Should training be hard?  Yes, but...

The word hard is defined as something, "solid, firm, and resistant to pressure; not easily broken, bent, or pierced" which implies that whatever it is is seemingly insurmountable.  The word "hard" then brings with it a connotation that something is impossible or at least highly improbable.   Aikido training teaches us that, although something is difficult, nothing is impossible.  After a shift in one's perspective, training can move from being hard to being "challenging."

The word challenging is defined as, "testing one's abilities; demanding" and brings with it a sense that the situation is daring us to show our best selves.  The training can then be a proving ground where we learn perseverance, determination, courage or any other seemingly hidden positive trait.

Both the words hard and challenging are adjectives and by definition adjectives modify or describe nouns or pronouns in order to qualify them.  Therefore, they merely exist to bring about perspective to something.

Henry Ford said, "Whether you think you can, or you think you can't - you're right."  If we perceive something as being hard and insurmountable then it will be hard and we won't overcome it.  If we see something as a challenge to inspire our best, it will bring forth our greatness regardless of the outcome.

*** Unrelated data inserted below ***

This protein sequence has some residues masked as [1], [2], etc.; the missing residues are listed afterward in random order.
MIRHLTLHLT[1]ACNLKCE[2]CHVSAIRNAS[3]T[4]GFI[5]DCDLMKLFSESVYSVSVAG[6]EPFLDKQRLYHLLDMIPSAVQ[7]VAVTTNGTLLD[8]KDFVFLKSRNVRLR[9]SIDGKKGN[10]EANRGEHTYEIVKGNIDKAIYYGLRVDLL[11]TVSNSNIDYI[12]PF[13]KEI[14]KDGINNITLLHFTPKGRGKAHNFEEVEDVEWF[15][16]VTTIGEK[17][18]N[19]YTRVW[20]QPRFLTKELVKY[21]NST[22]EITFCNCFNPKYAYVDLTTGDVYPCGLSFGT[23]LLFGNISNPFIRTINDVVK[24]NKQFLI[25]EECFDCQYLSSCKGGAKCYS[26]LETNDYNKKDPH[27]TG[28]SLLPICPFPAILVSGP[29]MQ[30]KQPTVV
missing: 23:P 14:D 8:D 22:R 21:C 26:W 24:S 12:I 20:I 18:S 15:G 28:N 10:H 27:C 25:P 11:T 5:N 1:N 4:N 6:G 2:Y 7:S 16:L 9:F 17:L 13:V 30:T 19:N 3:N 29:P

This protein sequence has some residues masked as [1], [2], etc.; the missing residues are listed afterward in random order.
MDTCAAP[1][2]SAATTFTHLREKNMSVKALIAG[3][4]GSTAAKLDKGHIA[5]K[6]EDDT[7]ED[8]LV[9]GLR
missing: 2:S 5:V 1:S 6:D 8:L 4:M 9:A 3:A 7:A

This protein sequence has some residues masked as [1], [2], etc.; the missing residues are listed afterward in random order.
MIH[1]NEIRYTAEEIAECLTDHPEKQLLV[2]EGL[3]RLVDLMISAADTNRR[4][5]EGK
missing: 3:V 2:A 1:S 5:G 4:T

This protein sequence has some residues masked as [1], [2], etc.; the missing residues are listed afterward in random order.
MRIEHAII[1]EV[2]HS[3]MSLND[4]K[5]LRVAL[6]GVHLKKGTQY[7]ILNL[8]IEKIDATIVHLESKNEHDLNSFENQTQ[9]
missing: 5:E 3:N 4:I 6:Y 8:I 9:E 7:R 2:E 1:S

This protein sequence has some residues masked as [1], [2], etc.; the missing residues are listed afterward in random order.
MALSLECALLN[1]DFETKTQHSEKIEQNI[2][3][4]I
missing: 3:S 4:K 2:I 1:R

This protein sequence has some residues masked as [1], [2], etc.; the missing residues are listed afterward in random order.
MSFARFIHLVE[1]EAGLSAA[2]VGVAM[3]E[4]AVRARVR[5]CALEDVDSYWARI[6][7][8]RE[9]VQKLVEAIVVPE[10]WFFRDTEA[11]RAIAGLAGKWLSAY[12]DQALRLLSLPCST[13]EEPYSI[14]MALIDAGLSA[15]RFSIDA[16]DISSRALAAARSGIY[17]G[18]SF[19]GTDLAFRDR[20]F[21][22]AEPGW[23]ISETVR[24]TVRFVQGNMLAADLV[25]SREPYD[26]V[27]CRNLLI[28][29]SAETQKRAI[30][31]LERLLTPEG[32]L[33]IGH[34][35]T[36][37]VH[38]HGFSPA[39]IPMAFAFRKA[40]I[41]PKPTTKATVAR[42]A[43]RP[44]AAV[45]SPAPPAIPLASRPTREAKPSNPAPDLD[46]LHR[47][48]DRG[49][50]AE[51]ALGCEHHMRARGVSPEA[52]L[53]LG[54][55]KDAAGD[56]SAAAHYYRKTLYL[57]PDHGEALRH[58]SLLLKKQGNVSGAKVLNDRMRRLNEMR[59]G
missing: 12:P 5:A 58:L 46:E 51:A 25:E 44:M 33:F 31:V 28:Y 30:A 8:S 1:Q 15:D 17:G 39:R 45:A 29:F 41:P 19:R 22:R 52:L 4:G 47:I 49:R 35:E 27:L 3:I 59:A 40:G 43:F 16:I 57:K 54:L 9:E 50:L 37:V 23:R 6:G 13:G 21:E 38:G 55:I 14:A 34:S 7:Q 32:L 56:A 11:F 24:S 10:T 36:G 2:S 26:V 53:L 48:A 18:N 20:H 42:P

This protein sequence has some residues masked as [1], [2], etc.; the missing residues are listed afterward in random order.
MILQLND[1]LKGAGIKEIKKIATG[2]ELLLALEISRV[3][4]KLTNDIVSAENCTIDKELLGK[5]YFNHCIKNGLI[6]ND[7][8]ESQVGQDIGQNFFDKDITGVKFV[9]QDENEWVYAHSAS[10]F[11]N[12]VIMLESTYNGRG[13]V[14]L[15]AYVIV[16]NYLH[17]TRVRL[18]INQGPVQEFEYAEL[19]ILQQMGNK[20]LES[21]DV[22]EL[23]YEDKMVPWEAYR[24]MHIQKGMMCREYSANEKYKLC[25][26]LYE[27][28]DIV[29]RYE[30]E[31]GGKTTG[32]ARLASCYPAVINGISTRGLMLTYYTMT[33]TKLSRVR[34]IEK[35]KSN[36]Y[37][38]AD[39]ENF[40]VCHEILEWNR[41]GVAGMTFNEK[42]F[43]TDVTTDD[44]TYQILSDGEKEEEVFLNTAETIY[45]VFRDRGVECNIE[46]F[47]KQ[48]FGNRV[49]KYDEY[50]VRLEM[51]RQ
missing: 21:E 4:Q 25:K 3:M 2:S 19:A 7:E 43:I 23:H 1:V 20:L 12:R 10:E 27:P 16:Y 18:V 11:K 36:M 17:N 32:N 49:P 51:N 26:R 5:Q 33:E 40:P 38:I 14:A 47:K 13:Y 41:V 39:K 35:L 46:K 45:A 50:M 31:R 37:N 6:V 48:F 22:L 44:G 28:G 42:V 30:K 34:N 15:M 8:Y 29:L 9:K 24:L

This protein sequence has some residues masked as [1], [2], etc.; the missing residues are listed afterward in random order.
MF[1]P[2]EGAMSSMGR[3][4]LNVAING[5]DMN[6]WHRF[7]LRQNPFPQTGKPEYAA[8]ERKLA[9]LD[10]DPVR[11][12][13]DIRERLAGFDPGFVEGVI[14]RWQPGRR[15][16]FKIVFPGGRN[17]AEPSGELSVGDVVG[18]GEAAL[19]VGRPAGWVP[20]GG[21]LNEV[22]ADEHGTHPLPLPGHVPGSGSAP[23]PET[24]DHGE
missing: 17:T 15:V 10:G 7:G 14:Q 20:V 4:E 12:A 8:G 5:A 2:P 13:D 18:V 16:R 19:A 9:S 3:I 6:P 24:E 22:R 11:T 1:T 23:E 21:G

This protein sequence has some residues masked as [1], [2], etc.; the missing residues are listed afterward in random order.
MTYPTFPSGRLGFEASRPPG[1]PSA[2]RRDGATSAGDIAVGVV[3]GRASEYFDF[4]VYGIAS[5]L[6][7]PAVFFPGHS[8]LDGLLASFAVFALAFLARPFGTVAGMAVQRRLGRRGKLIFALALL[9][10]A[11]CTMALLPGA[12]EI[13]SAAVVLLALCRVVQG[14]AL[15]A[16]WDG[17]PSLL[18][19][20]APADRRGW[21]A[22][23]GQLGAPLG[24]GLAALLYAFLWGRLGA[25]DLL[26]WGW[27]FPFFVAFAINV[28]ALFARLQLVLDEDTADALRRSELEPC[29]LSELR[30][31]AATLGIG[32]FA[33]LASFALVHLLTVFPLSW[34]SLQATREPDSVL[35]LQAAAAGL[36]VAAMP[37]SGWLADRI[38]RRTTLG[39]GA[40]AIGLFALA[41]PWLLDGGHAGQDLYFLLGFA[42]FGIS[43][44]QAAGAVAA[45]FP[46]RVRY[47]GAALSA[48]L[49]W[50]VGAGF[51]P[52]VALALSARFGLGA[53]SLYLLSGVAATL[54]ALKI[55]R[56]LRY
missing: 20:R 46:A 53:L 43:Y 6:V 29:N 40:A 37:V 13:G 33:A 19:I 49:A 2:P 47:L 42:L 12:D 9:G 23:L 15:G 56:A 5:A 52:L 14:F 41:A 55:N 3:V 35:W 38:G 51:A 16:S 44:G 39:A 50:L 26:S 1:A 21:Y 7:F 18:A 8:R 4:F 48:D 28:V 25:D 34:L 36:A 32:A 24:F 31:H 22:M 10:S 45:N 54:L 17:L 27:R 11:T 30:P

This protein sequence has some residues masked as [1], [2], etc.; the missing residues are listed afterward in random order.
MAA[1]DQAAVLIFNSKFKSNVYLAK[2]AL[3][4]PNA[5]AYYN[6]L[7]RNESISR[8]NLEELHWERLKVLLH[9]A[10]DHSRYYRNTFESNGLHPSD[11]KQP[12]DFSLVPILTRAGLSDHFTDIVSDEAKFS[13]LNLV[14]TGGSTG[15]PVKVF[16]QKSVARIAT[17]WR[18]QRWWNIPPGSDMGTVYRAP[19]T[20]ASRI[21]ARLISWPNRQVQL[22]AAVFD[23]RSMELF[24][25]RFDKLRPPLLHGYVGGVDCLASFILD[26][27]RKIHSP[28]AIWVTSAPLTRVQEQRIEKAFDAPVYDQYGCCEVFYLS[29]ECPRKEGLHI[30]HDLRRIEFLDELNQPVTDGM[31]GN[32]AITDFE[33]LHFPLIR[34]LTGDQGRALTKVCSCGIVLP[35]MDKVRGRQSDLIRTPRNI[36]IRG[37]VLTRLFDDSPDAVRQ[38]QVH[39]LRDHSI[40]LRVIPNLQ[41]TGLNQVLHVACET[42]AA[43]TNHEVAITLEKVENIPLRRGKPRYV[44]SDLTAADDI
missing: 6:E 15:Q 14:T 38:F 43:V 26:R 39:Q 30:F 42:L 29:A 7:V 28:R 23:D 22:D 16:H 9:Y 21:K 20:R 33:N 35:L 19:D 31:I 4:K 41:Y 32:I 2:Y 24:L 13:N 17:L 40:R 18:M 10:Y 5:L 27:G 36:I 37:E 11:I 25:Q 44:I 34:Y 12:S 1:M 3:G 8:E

When I was a student, many of us would arrive well before class started to get in some extra practice and prepare ourselves for class.  Sometimes we did this to tire ourselves out and make the class more challenging in order to as Ken Furuya Sensei would say, "to get the experience of what it would be like to do Aikido completely exhausted."

We made the training "harder" in order to challenge ourselves.  We create the conditions for our own experiences and thus training is only as hard as a function of how we approach it.  Don't get me wrong, Aikido training isn't easy per se, but it is only as hard as we make it.  So yes, Aikido training is hard, but that depends entirely on us and how we approach our training.  Sensei used to say, "Cry in the dojo, laugh on the battlefield."  We can only do that if we challenge ourselves to be the best by training hard when we are in the dojo.